I tried out for several musical groups after leaving University – eventually landing with one, a punk Celtic Band, in which the same rules of not being like other girls applied. As I segued out of a more gender-balanced university setting to being the only woman in my working sphere, I got a real crash course in another key component of the “only woman in a band” lifestyle, and what that means. This feeling was described as The Smurfette Principle in a New York Times Magazine back in 1991, referring to the lack of blue female characters in the popular cartoon. (FYI, there are three female Smurfs out of 105: Smurfette, Sassette Smurfling, and Nanny Smurf.) –
I read the Coles notes in tokenism really quickly. Tokenism comes from the Old English word for symbol, and the definition is, “The practice or policy of making no more than a token effort or gesture, as in offering opportunities to minorities equal to those of the majority.” I was now an “only”.
Research into the side effects of tokenism was pioneered by Rosabeth Moss Kanter, a professor at Harvard Business School. She wrote a book in 1977 called Men and Women of the Corporation. In it, she cites some negative consequences an “only” can face, in this case an only woman:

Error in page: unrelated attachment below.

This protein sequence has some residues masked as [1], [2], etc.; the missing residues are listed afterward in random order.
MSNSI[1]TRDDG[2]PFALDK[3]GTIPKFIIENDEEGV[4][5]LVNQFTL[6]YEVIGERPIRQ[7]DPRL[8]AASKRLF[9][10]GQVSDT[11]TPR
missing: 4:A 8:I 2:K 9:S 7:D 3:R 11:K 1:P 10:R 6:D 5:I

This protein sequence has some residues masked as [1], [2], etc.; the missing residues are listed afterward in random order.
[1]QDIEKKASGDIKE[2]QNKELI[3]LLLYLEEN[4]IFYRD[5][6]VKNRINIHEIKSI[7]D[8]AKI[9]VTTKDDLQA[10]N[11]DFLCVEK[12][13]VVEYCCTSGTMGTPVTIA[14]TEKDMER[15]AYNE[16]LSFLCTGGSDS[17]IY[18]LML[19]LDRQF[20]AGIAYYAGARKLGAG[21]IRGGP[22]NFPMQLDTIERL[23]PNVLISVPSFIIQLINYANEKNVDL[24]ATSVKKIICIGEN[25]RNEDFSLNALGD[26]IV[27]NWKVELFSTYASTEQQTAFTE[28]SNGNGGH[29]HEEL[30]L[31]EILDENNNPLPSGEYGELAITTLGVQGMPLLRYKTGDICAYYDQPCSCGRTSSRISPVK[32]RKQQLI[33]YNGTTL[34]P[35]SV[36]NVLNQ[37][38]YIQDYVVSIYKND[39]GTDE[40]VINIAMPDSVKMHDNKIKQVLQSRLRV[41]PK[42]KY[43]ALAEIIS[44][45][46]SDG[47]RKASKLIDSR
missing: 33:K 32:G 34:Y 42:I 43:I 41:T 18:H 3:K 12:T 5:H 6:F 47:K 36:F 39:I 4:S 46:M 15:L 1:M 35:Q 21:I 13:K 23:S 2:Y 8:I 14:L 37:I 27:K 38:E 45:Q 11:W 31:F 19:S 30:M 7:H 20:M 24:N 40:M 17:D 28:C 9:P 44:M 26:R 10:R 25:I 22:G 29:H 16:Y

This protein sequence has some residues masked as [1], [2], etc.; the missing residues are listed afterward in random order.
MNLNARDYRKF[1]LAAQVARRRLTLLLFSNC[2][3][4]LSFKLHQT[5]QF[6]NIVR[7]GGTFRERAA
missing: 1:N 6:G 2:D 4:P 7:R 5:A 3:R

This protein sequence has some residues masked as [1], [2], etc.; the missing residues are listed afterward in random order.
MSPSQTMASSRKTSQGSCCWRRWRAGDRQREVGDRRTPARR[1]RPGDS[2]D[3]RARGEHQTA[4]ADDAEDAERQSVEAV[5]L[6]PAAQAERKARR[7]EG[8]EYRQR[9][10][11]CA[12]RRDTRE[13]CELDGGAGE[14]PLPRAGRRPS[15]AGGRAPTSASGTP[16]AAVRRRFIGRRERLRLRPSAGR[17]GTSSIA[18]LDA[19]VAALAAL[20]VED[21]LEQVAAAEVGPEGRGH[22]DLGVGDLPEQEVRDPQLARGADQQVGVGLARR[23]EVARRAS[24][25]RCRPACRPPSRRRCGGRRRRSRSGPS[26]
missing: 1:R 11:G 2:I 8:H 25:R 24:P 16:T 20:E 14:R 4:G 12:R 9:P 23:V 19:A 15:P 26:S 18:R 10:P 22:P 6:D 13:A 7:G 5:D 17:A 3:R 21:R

- You’re highly visible, and therefore intensely scrutinized.
- You’re isolated by the majority, who exaggerate their differences, and “onlys” may respond by either accepting outsider status, or striving to become an insider (although obviously never a complete one).
- You’re expected to act within pre-defined gender roles. Here “only” women can either fight assimilation (very challenging), or accept some form of “role encapsulation.”
Kanter discovered that women in the study most often did the latter, adopting one of four typically female caricatured roles (the mother, the pet, the seductress, or the iron maiden). Interesting. Remember the three female Smurfs? I guess they need a Smurfiron Maiden to complete the caricature quartet.